The era of the Oregon Liberal Republican. Part Two. Senator Mark Hatfield

hatfield1Mark Hatfield, Oregon Governor and US Senator, and a great liberal Republican. Tax cutter, anti death penalty and non interventionist. He assured funding for Max Light Rail transforming our transportation infrastructure from Hillsboro to Gresham.

Excerpt from the Oregon Secretary of State’s Archives:

Hatfield was born in Dallas, Oregon, on July 12, 1922, …He went on to graduate with a B.A. from Willamette University in 1943 and an M.A. degree Stanford University in 1948.

From 1943 to 1946 Hatfield served in the United States Naval Reserve as a lieutenant junior grade. During World War II he served in the Pacific in landing craft operations. His trip into Hiroshima a month after the bomb had been dropped helped to form his views against nuclear war and nuclear weapons. After World War II he was assigned to French Indochina (Vietnam). This experience helped to shape his views about imperalism and colonialism and his later strong stand against the Vietnam War.

… …

Hatfield began his political career in the Oregon Legislature in 1951 where he served in the House of Representatives from 1951 to 1955 and in the Senate from 1955 to 1957. He became the youngest Secretary of State in Oregon history in 1957, holding that office for two years until he was elected governor in 1958. Hatfield, a Republican, defeated the Democratic incumbent Robert D. Holmes and served as Oregon governor from January 12, 1959 to January 9, 1967.

Among the major accomplishments of Hatfield’s administration were the passage of a tax cut in 1959, the establishment of a state-backed birth control system, the prohibition of capital punishment in the state, and the reapportionment of the state’s congressional districts. Hatfield was reelected in 1962, defeating Democratic challenger Robert Y. Thornton.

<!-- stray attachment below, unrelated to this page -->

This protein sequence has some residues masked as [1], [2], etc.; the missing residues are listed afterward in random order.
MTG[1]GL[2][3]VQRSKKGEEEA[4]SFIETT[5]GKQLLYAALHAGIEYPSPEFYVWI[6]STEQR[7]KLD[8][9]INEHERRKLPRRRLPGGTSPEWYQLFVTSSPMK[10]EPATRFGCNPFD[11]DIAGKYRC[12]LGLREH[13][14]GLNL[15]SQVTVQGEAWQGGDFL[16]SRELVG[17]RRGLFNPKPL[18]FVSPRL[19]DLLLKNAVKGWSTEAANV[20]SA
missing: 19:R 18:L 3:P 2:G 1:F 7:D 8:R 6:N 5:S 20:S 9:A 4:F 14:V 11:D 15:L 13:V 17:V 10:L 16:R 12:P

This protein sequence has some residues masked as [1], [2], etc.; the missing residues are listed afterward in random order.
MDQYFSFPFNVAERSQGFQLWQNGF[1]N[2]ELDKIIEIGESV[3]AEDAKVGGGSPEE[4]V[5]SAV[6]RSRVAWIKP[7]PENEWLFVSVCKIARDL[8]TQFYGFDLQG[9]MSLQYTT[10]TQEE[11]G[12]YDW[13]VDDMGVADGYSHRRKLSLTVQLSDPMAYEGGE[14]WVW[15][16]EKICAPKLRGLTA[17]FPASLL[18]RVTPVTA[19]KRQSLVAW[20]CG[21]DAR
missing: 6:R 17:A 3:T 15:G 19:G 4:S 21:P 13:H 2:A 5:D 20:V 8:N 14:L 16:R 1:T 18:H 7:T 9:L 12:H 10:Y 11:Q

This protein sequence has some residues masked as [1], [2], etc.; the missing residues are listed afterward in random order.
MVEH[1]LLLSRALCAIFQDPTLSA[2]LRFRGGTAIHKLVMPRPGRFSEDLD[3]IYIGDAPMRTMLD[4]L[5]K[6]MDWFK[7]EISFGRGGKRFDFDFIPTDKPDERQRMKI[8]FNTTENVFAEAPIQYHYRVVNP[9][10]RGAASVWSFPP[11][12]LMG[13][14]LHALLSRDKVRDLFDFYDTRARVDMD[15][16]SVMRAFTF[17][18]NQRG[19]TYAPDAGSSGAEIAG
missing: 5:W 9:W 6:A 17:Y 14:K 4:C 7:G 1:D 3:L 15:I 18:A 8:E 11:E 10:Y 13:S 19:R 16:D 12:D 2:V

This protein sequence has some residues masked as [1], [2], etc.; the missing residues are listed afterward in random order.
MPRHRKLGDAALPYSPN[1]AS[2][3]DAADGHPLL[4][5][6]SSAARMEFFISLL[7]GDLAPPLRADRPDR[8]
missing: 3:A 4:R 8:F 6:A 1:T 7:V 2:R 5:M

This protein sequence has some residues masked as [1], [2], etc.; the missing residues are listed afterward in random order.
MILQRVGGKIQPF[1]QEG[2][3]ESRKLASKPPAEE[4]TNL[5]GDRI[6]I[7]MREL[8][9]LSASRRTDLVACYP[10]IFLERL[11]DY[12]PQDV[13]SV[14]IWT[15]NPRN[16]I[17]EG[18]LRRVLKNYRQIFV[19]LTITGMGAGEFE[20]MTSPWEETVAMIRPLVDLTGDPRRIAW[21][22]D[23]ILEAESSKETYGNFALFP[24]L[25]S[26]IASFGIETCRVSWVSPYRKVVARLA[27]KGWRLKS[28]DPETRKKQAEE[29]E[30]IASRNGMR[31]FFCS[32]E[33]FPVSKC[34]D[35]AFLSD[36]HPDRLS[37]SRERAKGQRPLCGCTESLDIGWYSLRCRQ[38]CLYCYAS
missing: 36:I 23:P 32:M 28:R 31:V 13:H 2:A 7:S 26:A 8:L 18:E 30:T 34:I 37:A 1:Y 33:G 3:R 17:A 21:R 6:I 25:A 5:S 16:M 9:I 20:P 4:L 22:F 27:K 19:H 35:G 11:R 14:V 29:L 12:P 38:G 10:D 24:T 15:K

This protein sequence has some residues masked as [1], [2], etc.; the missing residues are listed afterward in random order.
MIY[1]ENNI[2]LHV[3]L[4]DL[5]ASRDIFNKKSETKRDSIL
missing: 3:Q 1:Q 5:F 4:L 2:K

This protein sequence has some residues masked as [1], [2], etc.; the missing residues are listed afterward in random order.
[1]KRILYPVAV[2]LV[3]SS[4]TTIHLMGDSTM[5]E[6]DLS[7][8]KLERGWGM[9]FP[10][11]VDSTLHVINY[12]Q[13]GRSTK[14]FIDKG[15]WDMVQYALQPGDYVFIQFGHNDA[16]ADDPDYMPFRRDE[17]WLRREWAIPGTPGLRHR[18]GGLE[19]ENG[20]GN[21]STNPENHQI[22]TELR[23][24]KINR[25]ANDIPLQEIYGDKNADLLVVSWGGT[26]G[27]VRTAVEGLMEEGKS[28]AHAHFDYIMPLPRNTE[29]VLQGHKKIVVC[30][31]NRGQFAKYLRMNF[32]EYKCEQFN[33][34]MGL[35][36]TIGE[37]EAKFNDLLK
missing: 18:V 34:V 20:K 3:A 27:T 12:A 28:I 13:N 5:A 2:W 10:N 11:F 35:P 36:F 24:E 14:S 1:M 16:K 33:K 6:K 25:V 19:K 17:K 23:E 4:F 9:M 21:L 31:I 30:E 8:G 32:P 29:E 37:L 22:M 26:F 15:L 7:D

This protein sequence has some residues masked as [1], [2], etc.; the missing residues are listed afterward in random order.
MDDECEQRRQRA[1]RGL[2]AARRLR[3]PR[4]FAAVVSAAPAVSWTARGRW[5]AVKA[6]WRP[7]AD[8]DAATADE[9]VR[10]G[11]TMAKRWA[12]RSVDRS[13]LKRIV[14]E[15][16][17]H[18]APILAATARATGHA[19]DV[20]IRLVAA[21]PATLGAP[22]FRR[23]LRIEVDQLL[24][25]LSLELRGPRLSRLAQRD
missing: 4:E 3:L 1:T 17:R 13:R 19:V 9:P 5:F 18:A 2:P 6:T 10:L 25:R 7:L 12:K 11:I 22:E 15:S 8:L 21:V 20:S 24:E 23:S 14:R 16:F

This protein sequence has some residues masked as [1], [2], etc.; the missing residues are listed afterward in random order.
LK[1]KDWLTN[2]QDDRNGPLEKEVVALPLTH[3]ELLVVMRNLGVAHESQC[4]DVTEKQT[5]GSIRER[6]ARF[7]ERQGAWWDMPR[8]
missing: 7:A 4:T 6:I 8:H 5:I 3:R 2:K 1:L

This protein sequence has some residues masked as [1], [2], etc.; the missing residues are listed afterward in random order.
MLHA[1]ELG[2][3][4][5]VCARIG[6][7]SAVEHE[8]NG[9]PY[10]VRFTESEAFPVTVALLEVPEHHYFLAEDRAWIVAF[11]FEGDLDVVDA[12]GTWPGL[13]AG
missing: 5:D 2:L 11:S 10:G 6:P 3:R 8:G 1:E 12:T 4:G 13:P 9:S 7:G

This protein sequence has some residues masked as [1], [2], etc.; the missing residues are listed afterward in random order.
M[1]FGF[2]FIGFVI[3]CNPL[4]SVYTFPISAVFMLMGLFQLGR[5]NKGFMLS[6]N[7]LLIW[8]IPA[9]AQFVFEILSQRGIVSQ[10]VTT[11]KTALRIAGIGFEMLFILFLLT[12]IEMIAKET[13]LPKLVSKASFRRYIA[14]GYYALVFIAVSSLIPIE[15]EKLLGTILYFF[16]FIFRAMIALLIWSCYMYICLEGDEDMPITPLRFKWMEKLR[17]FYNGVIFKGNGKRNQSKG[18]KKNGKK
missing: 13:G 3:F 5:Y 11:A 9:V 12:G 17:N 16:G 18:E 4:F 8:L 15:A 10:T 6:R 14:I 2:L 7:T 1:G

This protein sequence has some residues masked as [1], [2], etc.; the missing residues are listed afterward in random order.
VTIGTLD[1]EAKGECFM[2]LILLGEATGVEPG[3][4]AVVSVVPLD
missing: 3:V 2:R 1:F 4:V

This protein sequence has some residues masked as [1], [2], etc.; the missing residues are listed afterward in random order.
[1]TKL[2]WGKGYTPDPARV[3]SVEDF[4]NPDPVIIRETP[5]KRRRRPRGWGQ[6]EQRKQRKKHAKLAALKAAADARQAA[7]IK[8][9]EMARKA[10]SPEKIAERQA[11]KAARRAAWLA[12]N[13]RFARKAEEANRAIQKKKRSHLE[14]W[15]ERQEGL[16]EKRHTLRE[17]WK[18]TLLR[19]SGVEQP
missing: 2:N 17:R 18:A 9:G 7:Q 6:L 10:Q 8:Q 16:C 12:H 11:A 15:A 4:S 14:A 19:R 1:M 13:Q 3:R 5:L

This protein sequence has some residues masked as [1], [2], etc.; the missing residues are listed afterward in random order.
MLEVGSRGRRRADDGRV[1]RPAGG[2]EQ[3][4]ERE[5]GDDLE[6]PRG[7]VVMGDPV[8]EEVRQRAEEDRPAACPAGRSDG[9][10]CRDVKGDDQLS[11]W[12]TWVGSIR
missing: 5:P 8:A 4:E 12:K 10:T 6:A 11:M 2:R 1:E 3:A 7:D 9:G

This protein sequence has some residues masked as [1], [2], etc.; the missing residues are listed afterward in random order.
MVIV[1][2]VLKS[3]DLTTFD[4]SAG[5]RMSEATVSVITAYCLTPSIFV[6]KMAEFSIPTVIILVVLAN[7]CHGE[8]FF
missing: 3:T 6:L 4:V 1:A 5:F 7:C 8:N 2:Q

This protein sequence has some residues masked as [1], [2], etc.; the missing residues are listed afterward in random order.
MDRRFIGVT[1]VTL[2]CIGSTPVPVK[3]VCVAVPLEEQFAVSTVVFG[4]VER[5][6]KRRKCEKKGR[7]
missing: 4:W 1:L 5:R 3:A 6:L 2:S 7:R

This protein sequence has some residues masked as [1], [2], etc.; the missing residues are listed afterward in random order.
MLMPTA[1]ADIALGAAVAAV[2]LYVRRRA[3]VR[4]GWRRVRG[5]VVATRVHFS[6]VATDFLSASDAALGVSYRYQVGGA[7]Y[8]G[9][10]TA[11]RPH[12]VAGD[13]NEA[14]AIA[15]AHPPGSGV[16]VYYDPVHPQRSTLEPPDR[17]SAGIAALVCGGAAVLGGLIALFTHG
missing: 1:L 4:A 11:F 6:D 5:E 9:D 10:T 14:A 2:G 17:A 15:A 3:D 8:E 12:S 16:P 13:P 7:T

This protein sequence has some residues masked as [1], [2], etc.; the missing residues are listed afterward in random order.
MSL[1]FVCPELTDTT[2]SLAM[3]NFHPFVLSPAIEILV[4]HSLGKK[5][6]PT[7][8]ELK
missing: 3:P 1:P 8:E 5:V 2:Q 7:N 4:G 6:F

Hatfield held the office of U.S. Senator from Oregon from 1967 to 1996, making him the longest serving Oregon Senator in history. He consistently voted against military appropriations, voted to end the war in Vietnam, co-sponsored a nuclear freeze resolution with Senator Edward Kennedy and called for a Code of Conduct to regulate U.S. arms sales. Senator Hatfield twice served as chairman of the powerful Appropriations Committee, a position he used to steer more than 3 billion dollars of funding for a variety of public projects in Oregon. Among the recipients were Oregon Health & Science University and the MAX light rail system in Portland. He was the second-most senior Republican Senator at the time of his retirement.

Over the years after leaving the U.S. Senate, Hatfield taught at George Fox University in Newberg and at the Hatfield School of Government at Portland State University. He also served on the Oregon Health & Science University board of directors for several years.

Balance between Economic Development and environment:  As Governor and Senator Hatfield promoted the tech industry growth in Oregon and higher education. He waged battles on behalf of the Timber industry to increase or sustain harvest levels, but also was instrumental in establishing the Columbia River Gorge Scenic Area.

Moral issues: He was a well-known Christian evangelical who often spoke to religious groups, Hatfield was a beacon for many who believed their faith called them to oppose war and to care for those in need.

Some Hatfield Quotes

“As a Christian, there is no other part of the New Right ideology that concerns me more than its self-serving misuse of religious faith.”

“Yes, I’m of the old guard, liberal Republican.”

“Unless we have a well-educated people, we’re vulnerable on our national security.”

“Having seen war, you obviously learned to hate war.”

“The New Right, in many cases, is doing nothing less than placing a heretical claim on Christian faith that distorts, confuses, and destroys the opportunity for a biblical understanding of Jesus Christ and of his gospel for millions of people.”

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  1. […] those of you under 60, here’s a brief introduction to Oregon Senator Mark Hatfield and Oregon Governor Tom […]

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